TRENTON, N.J. (AP) — A New Jersey man who admitted to strangling his parents and burying them in a park before going on a shopping spree with his girlfriend had his murder conviction overturned Monday after the state Supreme Court ruled that his confession was obtained improperly.
The court said Monday that Michael Maltese's statement that he killed his parents in 2008 was inadmissible because it was obtained after police violated his Fifth Amendment right to remain silent after secretly recording a conversation with his uncle.
The Supreme Court ruled that a trial court will have to determine whether the evidence is admissible.
The 26-year-old was convicted of passion provocation manslaughter in the death of his father, Michael J. Maltese, and murder in the killing of his mother, Kathleen Maltese. He was sentenced to 64 years in state prison.
Maltese's girlfriend, Nicole Taylor, pleaded guilty in August 2009 to being an accomplice and is serving a 10-year sentence after testifying against him.
Maltese testified that he killed his father after he started an argument in the mobile home where they lived, following a long history of verbal and physical abuse. He testified that Taylor killed his mother.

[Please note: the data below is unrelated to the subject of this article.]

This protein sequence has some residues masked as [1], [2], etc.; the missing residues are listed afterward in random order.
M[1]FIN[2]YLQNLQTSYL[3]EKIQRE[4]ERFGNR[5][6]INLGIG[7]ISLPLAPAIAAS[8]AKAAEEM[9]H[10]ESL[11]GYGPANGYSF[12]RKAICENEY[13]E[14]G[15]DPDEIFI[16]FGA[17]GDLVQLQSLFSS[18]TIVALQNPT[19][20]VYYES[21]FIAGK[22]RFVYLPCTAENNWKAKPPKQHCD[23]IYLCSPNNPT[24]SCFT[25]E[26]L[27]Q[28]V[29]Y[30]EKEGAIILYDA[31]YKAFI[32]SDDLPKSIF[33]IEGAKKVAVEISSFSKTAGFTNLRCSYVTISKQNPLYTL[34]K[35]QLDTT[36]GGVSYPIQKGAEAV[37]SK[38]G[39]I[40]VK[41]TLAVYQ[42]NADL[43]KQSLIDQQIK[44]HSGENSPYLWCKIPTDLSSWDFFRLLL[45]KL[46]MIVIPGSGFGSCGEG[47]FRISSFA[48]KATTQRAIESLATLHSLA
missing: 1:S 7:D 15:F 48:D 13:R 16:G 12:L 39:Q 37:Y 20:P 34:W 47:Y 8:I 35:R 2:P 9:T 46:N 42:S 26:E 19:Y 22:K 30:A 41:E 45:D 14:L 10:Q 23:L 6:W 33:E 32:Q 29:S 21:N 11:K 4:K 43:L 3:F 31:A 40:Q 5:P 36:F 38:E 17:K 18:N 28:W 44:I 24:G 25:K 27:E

Maltese first told police that he had last seen his parents in early October 2008, when he dropped them off in Pennsylvania. He returned to the police station to take a polygraph test the following week and denied he knew where his parents were. After a South Brunswick police officer scored the test and insisted that Maltese knew where his parents were, he asked to talk with his uncle.
Sgt. Paul Vallas told Maltese that the cameras would be turned off, the Supreme Court found, but did not turn off the camera when Maltese told his uncle he knew where the bodies were.
Maltese was then read a Miranda warning again and admitted to killing his parents and then disposing the bodies along with Taylor.
The high court ruled that that confession "was fruit of the unconstitutionally obtained statement to his uncle and must also be suppressed." An appellate court had previously ruled that the confession was admissible because he had been read his rights again.
The high court did not overturn his convictions on charges of hindering prosecution, fraudulent use of a credit card, tampering with evidence, false swearing, and disturbing, moving or concealing human remains.
After disposing of their bodies, Maltese and Taylor went on a shopping spree with his parents' bank card that included purchasing an engagement ring.